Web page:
Concussion should garner significant attention for its message, and Will Smith delivers a performance that, in my opinion, qualifies for an Academy Award nomination. Smith plays the role of Pittsburgh forensic pathologist Dr. Bennet Omalu. As noted in these soundbites the movie is about much more than football, and Dr. Omalu has a well-earned chip on his shoulder owing to his determination and persistence.
The story centers around the cumulative damage of head trauma in football due to serial concussions. The NFL tried to distance itself from the fact that its retired players were committing suicide from the brain deterioration that Dr. Omalu dubbed Chronic Traumatic Encephalopathy.
There is little doubt that pro football is big business, and that Omalu’s findings represent an inconvenient truth with very high stakes. The NFL decided to take a pass on helping to fund a major study on the matter, sustaining at least a black eye on public relations. But what the NFL didn’t do in response the NY Giants’ wide receiver Odell Beckham Jr. launching himself like a torpedo at Carolina’s Josh Norman’s helmet made a mockery of what NFL Commissioner Goodell has had to say on the subject. Watch Beckham’s vicious helmet-to-helmet attack at the 1:20 mark of the video:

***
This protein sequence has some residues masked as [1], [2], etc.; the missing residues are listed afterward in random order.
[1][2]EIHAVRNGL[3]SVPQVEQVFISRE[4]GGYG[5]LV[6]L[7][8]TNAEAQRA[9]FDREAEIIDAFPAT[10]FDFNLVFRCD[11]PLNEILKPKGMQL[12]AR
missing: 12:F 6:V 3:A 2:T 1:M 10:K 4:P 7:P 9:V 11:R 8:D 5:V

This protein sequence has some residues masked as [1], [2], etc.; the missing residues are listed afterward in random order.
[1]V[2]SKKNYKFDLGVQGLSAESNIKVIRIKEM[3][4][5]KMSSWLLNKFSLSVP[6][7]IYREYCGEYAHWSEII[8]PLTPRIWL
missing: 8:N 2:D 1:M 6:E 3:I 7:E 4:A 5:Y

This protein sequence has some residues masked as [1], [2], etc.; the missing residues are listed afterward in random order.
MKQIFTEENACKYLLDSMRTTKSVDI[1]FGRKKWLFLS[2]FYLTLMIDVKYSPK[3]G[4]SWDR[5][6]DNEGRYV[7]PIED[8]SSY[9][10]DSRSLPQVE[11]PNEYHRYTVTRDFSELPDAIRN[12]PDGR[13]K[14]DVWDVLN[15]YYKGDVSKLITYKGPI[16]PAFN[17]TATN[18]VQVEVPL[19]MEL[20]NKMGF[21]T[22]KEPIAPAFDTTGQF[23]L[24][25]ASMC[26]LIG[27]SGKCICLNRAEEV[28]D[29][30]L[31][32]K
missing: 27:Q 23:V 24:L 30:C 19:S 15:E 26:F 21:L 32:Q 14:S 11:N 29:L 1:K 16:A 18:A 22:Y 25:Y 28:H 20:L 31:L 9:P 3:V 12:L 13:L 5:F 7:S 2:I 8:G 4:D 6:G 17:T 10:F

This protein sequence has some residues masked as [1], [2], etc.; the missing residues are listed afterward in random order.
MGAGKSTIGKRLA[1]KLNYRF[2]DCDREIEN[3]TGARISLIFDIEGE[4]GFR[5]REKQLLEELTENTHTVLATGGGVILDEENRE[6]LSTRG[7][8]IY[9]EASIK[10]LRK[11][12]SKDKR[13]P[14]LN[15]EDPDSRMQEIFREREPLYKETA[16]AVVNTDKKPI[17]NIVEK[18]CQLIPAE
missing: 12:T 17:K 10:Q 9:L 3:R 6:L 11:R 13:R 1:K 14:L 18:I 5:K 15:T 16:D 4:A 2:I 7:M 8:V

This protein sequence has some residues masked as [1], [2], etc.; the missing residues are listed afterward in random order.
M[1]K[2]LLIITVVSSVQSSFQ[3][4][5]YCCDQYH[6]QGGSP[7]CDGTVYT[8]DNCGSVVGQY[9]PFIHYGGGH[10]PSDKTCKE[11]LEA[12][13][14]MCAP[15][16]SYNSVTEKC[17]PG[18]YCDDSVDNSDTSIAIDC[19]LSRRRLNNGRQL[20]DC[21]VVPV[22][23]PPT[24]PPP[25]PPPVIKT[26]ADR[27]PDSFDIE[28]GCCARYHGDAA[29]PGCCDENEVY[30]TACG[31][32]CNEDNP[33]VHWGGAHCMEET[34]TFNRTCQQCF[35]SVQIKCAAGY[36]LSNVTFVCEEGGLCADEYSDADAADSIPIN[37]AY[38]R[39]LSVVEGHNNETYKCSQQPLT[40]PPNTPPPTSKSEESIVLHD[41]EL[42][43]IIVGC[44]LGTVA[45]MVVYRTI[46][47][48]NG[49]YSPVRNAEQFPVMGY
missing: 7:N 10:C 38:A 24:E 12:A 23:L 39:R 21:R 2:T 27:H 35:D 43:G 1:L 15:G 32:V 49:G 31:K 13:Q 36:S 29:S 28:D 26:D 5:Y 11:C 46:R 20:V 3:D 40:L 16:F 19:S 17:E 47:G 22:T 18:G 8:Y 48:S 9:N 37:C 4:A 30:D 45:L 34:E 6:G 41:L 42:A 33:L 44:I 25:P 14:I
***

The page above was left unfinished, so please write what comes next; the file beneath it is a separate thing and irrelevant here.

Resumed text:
It doesn’t matter than Beckham was provoked by Norman. What matters is that if the NFL is serious about cutting down on CTE, it must clearly ban blatant assaults on the brain as executed by Beckham. So did the punishment fit the crime? Beckham was not ejected from the game, which he clearly should have been. Then his “punishment” was a one game suspension, and he had the (foot) balls to appeal! As to not make a mockery of the situation, but preserving the farce, the NFL “upheld” the one game suspension.
I can’t watch boxing because head trauma/CTE isn’t an unintended byproduct of the “sport”. It is its essence. I still enjoy watching football, but I’m not sure for how much longer (and I’m not just saying that because my hometown Eagles played themselves out of a playoff berth tonight). I say that because the NFL is being so disingenuous about something that has now become a life and death matter. Parents have to understand the risks associated with the game, as do players. But as the movie Concussion notes, we’re really at a stage that parallels where the tobacco industry was when credible reports of cigarette smoke damage were first circulating. Hopefully the brilliance of this movie will put pressure on the NFL to act appropriately.